In general, lighting and climate control use a much larger share of household power than computers do. So the best bet for cutting costs and conserving energy would be to turn off lights, turn off your computer monitors (which use more power than a CPU), and turn down the heat. And keep folding :)



That quote specifically states that is the power consumption of a CPU. Computers consist of far more than a CPU, including the mobo, ram, HDDs, PCI cards, VGA cards, etc, etc.

Saying that a PC only uses a much power as a 60watt light bulb is flat out wrong.

Dan O.


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 Post subject:
PostPosted: Sat Jul 24, 2004 2:28 pm 
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Doesn't g.m.waters (red ranger3) have a few dualies? Xeons use alot more power then say a single Athlon or Pentium.


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 Post subject:
PostPosted: Sat Jul 24, 2004 2:51 pm 
Bitchin' Fast 3D Z8000*
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Belboz99 wrote:
Gadget wrote:
From the FAQ at Stanford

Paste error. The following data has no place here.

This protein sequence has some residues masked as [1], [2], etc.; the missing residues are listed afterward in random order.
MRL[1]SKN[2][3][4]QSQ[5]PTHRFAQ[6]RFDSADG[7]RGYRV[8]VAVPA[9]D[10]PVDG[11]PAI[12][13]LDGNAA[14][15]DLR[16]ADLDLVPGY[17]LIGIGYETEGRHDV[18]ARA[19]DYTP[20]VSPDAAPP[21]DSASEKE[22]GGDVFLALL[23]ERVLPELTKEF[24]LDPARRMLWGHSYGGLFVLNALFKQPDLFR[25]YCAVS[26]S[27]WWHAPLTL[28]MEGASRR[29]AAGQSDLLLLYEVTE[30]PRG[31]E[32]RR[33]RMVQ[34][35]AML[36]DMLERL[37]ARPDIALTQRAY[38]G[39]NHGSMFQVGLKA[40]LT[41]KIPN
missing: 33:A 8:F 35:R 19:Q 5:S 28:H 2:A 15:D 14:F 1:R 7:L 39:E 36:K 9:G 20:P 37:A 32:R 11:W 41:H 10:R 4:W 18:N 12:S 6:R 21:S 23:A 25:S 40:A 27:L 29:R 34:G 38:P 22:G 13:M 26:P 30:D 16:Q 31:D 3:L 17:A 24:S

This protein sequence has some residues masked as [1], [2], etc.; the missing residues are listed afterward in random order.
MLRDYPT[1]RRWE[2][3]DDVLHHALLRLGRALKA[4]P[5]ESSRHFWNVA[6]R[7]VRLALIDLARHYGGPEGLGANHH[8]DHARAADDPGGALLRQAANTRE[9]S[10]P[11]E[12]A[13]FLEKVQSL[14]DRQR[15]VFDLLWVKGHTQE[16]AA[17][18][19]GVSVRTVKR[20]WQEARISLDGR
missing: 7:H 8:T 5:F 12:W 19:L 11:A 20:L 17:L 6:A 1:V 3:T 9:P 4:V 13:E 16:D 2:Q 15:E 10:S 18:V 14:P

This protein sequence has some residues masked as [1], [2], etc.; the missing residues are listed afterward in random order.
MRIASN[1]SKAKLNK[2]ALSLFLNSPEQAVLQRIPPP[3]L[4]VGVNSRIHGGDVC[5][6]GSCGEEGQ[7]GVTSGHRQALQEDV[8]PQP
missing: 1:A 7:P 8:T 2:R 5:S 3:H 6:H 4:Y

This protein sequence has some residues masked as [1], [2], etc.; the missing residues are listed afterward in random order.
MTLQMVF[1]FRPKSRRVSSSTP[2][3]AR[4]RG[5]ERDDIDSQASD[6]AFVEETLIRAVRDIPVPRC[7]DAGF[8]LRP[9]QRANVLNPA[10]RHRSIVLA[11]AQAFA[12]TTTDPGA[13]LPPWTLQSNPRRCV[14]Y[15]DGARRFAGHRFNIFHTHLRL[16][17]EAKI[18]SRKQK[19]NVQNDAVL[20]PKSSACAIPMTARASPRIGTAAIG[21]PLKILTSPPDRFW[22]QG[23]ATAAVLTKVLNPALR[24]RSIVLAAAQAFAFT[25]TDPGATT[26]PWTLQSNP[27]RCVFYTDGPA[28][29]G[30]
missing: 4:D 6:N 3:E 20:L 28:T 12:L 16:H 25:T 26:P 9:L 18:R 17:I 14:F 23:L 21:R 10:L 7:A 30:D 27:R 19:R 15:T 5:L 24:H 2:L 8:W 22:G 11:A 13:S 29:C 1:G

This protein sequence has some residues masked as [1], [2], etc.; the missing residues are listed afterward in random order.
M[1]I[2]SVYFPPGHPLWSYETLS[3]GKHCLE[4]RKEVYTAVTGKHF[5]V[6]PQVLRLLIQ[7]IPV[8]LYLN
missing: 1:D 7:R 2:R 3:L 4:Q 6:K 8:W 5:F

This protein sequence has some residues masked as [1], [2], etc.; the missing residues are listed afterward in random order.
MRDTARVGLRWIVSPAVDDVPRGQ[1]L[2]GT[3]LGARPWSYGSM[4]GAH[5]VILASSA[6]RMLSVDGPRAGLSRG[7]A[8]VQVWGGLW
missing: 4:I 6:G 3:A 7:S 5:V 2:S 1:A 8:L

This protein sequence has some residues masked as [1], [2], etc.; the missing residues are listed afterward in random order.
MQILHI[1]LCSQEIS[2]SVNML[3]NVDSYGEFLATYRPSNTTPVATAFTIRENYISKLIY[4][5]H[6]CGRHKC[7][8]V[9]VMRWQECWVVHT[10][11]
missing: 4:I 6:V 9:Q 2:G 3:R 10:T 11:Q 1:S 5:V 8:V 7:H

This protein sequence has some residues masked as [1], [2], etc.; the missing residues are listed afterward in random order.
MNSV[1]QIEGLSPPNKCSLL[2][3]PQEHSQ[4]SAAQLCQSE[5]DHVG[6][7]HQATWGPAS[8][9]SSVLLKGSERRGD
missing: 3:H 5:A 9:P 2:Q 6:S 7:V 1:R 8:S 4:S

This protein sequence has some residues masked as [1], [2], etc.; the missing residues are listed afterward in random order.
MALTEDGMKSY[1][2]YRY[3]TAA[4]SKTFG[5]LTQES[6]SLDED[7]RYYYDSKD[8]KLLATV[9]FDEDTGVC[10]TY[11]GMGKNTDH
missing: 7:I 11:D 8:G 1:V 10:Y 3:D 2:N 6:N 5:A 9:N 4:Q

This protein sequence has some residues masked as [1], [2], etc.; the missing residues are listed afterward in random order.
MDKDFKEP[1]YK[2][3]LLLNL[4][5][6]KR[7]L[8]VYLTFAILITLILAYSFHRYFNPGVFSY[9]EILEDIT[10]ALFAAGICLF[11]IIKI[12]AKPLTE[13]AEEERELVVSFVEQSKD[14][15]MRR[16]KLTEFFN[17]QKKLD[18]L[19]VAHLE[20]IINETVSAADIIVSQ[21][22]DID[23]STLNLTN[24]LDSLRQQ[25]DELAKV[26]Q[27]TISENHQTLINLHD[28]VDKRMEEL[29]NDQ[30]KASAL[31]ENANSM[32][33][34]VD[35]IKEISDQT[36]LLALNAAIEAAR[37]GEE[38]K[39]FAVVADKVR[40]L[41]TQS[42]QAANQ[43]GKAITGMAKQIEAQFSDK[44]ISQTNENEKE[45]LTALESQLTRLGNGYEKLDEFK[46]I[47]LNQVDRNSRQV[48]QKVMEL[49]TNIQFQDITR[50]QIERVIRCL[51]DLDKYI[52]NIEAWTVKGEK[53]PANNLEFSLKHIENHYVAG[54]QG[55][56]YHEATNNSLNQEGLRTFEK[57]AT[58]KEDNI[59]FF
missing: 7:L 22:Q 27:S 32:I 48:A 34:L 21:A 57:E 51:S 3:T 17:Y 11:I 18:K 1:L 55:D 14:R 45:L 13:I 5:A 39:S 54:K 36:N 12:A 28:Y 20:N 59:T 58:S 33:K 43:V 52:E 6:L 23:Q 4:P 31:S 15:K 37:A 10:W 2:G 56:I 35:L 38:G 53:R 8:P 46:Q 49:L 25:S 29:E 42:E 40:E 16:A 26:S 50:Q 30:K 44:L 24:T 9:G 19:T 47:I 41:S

Quote:
How much power/money is used by keeping a F@H running 24/7 on a computer?

Roughly, a CPU uses about as much power as a 60 watt light bulb. Here's a report on computer power management from Lawrence Berkeley government labs, and there are other references on the web you can find. Although power supplies on most computers are rated at 250 watts, average usage is much lower. On average, a Pentium-type computer uses between 45-70 watts (I've read various different sources on this) while it is on. If the computer has no idle mode, it will use the same amount of energy whether it is running a program or not. If it is on idle, it will consume around 25 watts. So, the daily difference between off and running F@H is about 24x(45 to 70) = 1.1 to 1.7 kWh. At $0.14 per kWh ( from PG&E here in California), this works out to about $0.15 to $0.24 per day, or perhaps $6 a month. The difference between an idled computer and one running F@H would be closer to $4 a month - and if the computer was already being used 8 hours a day, it would be closer to $3 a month.